Thanks for the wonderful info about life in india. Salut.
kindly and all best, Alwin Tong.

Katia said...

Hello Alwin, and thanks for visiting my blog and leaving a comment. I went on the blog you kept a while back and could so relate to your feelings while traveling and backpacking (had to laugh at the nationalities of the backpackers. As you said, a French finds himself or herself lost in the middle of all the Australian, Brits, Dutch, and Germans from time to time. That was always my experience, anyway.) I hope your venture in India takes off and that all goes well for you.
Best of luck

Kimberly said...

As a person of African American and Persian heritage, I hate when people say things like "say biracial and not black" That's not true. I AM Black. I am Black and Persian. But to say "not Black" is completely wrong, and makes it seem like there’s something wrong with being Black. Biracial is NOT a race. You can be many different mixes and still be biracial. Saying “I’m biracial” does not necessarily mean anything more than “ I’m of two races.” Well which two? If you force your children to say they are "biracial NOT Black" you are doing them a great disservice. I personally always say I am Black and Persian and leave it at that. I have never once said I am “not Black” because that is FALSE. I am a BLACK person and I am a PERSIAN person. I really believe you are sending the wrong message to your children by encouraging them to say they are “not Black” would you also encourage them to say they are “not White”? This would be equally wrong. So while you may not intend to “reject the Black race” by saying “not Black” that is exactly what you are doing. Just simply encourage to say I am Black and White or I am White and Black, and leave it there. You don't have to NOT be one race.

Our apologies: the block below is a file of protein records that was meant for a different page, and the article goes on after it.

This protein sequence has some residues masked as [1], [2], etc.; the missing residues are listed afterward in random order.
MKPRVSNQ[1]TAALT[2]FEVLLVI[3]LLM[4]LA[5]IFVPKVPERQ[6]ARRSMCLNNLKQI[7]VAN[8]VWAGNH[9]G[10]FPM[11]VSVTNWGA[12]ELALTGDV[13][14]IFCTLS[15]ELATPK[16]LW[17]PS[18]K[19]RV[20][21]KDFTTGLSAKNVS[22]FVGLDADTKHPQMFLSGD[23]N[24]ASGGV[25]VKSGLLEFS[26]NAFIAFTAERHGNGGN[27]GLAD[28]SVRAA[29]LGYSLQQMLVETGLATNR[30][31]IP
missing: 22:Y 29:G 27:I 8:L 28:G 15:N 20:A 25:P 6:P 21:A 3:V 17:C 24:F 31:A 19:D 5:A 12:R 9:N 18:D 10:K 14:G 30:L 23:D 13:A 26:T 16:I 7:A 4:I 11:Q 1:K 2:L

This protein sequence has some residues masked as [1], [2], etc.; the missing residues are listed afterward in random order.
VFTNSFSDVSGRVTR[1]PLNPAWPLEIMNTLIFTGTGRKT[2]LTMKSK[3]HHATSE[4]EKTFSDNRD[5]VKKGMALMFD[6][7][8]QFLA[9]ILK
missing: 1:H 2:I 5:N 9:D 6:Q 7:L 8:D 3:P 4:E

Katia said...

Hello Kimberly, and thank you for visiting my blog, and for taking the time to voice your opinion so passionately. I never tell my children that they're not black. The distinction lies in them - or the people in that movie - not thinking that they are "black only" just because they happen to have black blood. This goes back to the colonial and ridiculous one drop rule. This is what bothers me. My children are fully aware of the fact that they are both black and white. They only have to look at their parents to know that. What I wish for is for them to build their identity upon the full spectrum of what they are, and I also hope that society and people around them will allow them to be, simply, without trying to push them into one box or another.

Jo Ann v. said...

I have to disagree with Kimberly.